Oxfam said that for the first time more working households were in poverty than non-working ones, and predicted that the number of children living below the poverty line could increase by 800,000 by 2020. It said cuts to social security and public services were meshing with falling real incomes and a rising cost of living to create a “deeply damaging situation” in which millions were struggling to get by.
The charity said that starting with this week’s budget, the government should balance its books by raising revenues from those that could afford it – “by clamping down on companies and individuals who avoid paying their fair share of tax and starting to explore greater taxation of extreme wealth”.
The IMF recently released research showing that the ever-greater concentration of wealth and income hindered growth and said redistribution would not just reduce inequality but would be economically beneficial.
“On average, across countries and over time, the things that governments have typically done to redistribute do not seem to have led to bad growth outcomes, unless they were extreme”, the IMF said in a research paper. “And the resulting narrowing of inequality helped support faster and more durable growth, apart from ethical, political or broader social considerations.”
Phillips said: “Increasing inequality is a sign of economic failure rather than success. It’s far from inevitable – a result of political choices that can be reversed. It’s time for our leaders to stand up and be counted on this issue.”
Landed gentry to self-made millionaires
Duke of Westminster (Wealth: £7.9bn)
Gerald Grosvenor and his family owe the bulk of their wealth to owning 77 hectares (190 acres) of Mayfair and Belgravia, adjacent to Buckingham Palace and prime London real estate.
As the value of land rockets in the capital so too does the personal wealth of Grosvenor, formally the sixth Duke of Westminster and one of seven god parents to the new royal baby, Prince George.
The family also own 39,000 hectares in Scotland and 13,000 hectares in Spain, while their privately owned Grosvenor Estate property group has $20bn (£12bn) worth of assets under managemenSpaint including the Liverpool One shopping mall, according to leading US business magazine Forbes.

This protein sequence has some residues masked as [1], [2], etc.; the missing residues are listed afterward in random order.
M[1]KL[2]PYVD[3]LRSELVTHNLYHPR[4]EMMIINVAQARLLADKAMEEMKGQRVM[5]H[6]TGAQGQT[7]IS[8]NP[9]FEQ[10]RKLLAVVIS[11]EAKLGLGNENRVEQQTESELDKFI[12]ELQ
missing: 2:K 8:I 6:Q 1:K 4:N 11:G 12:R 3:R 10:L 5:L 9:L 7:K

Reuben brothers (£6.9bn)
Simon and David Reuben made their early money out of metals. Born in India but brought up in London, they started in local scrap metal but branched out into trading tin and aluminium.
Their biggest break was to move into Russia just after the break-up of the Soviet Union, buying up half the country’s aluminium production facilities and befriending Oleg Deripaska, the oligarch associate of Nat Rothschild and Peter Mandelson.
The Reuben brothers are still involved in mining and metals but control a widely diversified business empire that includes property, 850 British pubs, and luxury yacht-maker Kristal Waters. They are also donors to the Conservative party.
Hinduja brothers (£6bn)
Srichand and Gopichand Hinduja co-chair the Hinduja Group, a multinational conglomerate with a presence in 37 countries and businesses ranging from trucks and lubricants to banking and healthcare.
They began their careers working in their father’s textile and trading businesses in Mumbai and Tehran, Iran but soon branched out by buying truck maker, Ashok Leyland from British Leyland and Gulf Oil from Chevron in the 1980s, while establishing banks in Switzerland and India in the 1990s.
The family’s London home is a mansion on Carlton House Terrace, overlooking St James Park and just along fromclose to Buckingham Palace, which is potentially worth £300m. They have links with the Labour party.
Cadogan family (£4bn)
The wealth of the Cadogans family is built on 90 acres36 hectares of property and land in Chelsea and Knightsbridge, west London.